- a period with reference to the total number of games to be played by a team: a 162-game season.
- a period with reference to the won-lost record of a team after it has completed its schedule: a .700 season.
verb (used with object)
verb (used without object)
CAN YOU ACE THIS QUIZ ABOUT “COMPLIMENT” VS. “COMPLEMENT”?
Idioms for season
- in the time or state for use, eating, etc.: Asparagus is now in season.
- in the period regulated by law, as for hunting and fishing.
- at the right time; opportunely.
- (of an animal, especially female) in a state of readiness for mating; in heat.
- in good season.
Origin of season
OTHER WORDS FROM season
Words nearby season
British Dictionary definitions for in season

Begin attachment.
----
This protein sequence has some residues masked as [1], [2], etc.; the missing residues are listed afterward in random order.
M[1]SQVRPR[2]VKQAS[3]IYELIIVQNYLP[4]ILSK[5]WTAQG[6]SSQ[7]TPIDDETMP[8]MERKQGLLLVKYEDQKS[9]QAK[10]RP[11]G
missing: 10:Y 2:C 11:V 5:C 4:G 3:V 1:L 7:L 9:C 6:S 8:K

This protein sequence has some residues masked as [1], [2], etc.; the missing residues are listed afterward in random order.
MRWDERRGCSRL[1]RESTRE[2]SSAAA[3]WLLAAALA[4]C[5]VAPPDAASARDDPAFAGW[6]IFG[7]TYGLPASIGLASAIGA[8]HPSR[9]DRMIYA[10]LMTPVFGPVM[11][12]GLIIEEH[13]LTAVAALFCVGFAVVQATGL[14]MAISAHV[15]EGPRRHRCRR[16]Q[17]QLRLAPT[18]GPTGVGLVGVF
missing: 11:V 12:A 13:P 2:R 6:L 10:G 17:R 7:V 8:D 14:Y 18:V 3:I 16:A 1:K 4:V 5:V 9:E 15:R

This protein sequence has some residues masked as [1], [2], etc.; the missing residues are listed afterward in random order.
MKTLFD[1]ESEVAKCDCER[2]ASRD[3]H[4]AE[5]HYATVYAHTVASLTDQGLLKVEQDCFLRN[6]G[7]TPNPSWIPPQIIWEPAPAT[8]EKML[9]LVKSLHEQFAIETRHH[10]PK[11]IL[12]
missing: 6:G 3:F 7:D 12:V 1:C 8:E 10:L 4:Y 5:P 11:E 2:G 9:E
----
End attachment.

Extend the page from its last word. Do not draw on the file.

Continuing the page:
- (of game) permitted to be caught or killed
- (of fresh food) readily available
- Also: in heat, on heat (of some female mammals) sexually receptive
Derived forms of seasonseasoned, adjectiveseasoner, nounseasonless, adjective
Word Origin for season
Scientific definitions for in season
Idioms and Phrases with in season (1 of 2)
At the right time, opportunely, as in “The two young men desired to get back again in good season” (Charles Dickens, Martin Chuzzlewit, 1844).
Available and ready for eating, or other use; also, legal for hunting or fishing. For example, Strawberries are now in season, or Let me know when trout are in season and I'll go fishing with you. Both usages date from the 1300s, as does the antonym out of season, used for “inopportunely,” “unavailable,” and also for “not in fashion.” For example, Sorry, oysters are out of season this month, or This style used to be very popular, but it's been out of season for several years.
Idioms and Phrases with in season (2 of 2)
see in season; open season.